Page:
The web is so darn fast—and decentralized—that we're 'on' all the time.
So 'on' it hurts.
That seems to be the overwhelming thesis of Sherry Turkle's new book "Alone Together".
There's so much about Turkle's view that's right, it's just her conclusion that I think is misguided.
But, let's start at the beginning. Turkle is an MIT professor, and as such she's exposed to a potentially toxic mix of geeks and privilege. And unlike other MIT figures who present technology as a force for good—Turkle is something of a curmudgeon
The book represents 15 years of research in the world of teens and tech. And Turkle says that while the "triumphant message of tech and the web is one we want to hear, it may not be the right message."
She explains that people are become isolated from reality due to social networking sites because technology is dominating our lives and making us "less human".
This is a change in perspective for Turkle. Her previous works, "The Second Self" and "Life on the Screen", were most positive about changing technology.
"We have to put technology in its place", said Turkle to host Stephen Colbert on The Colbert Report.
"What's the possible harm?" asked Colbert. "Let's say I'm texting and tweeting, 'Pass the salt, dear.' What's the possible harm of that?"
"Well because there are times, there are places, we need to give each other our full attention," Turkle said.
"Says you! Why? Why do we need to give each other our full
Here's my take.
There's no doubt that the world was simpler when our friends and family where the folks we could see, touch, talk to. Then came the phone, and we could talk 'long distance.' But even then, phones were wired to the wall—and calls were expensive. Most of our lives were still real time, face-to-face interactions. Now we've unleashed an always-on, 24/7 connected world. A world where our business contacts, family, friends and even strangers can 'ping' us day and night.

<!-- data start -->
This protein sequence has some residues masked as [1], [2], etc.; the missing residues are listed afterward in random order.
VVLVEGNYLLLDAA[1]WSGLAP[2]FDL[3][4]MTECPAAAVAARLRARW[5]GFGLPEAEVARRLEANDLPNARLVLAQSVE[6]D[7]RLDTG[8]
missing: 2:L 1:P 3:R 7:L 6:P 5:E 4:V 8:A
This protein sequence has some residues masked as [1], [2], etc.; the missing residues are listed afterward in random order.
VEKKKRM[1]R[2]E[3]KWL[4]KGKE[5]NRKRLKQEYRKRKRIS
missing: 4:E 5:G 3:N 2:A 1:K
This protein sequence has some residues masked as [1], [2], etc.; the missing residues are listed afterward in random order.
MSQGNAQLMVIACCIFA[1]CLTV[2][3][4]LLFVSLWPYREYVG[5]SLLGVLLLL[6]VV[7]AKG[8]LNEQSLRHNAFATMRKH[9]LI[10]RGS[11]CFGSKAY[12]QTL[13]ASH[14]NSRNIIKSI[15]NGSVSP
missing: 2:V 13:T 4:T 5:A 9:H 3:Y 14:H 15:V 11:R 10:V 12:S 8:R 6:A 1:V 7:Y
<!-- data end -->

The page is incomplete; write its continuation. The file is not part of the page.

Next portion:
Turkle is right that it's overwhelming—and invasive.
But where she's wrong is that it's neither inherently bad, nor unsolvable.
We simply need to create social rules and technical tools to catch-up to our connected lives.
The polite chitchat and 'bye' of phone calls (conversations with beginnings and ends) are far less useful in open-ended text messages or tweets. Which isn't to say it isn't demanding. Having thousands of friends connected to you takes more effort than engaging with what was formerly a handful of neighbors and co-workers.
It's what one of my college-age friends calls 'Social Homework.' And it is exhausting at times. Facebook, Twitter, Linked In, 4-Square, Tumblr, Yelp, texts and more—no doubt keeping all these social balls in the air takes a level of digital dexterity that may leave us exhausted. But I challenge the notion that we're less connected, less 'human' (Turkle's word).
It's easy to imagine a world in which social boundaries are re-established in a digital realm. That people in your close community are connected to you in real time, that work relationships have some boundaries, and uninvited texts and come-ons are relegated to the digital graveyard of junk mail. In fact you can already see the evolution of this emerging with new Facebook messages and Gmail's priority in box.
Turkle suggests that teens are overwhelmed with their 'always on' existence, as if the emergence of social media and connected devices hasn't impacted adults yet. Hardly.
"We talk about 'spending' hours on e-mail, but we, too, are being spent," says Turkle in Alone Together. "We have invented inspiring and enhancing technologies, and yet we have allowed them to diminish us."
Perhaps—but if so, then the challenge is to evolve our digital connected lives to allow more focus and meaning. Turkle's 'warning' is little more that stating the obvious. We've built a big new social dashboard, now we need to find uplifting and empowering ways to use it. That is certainly a reasonable request.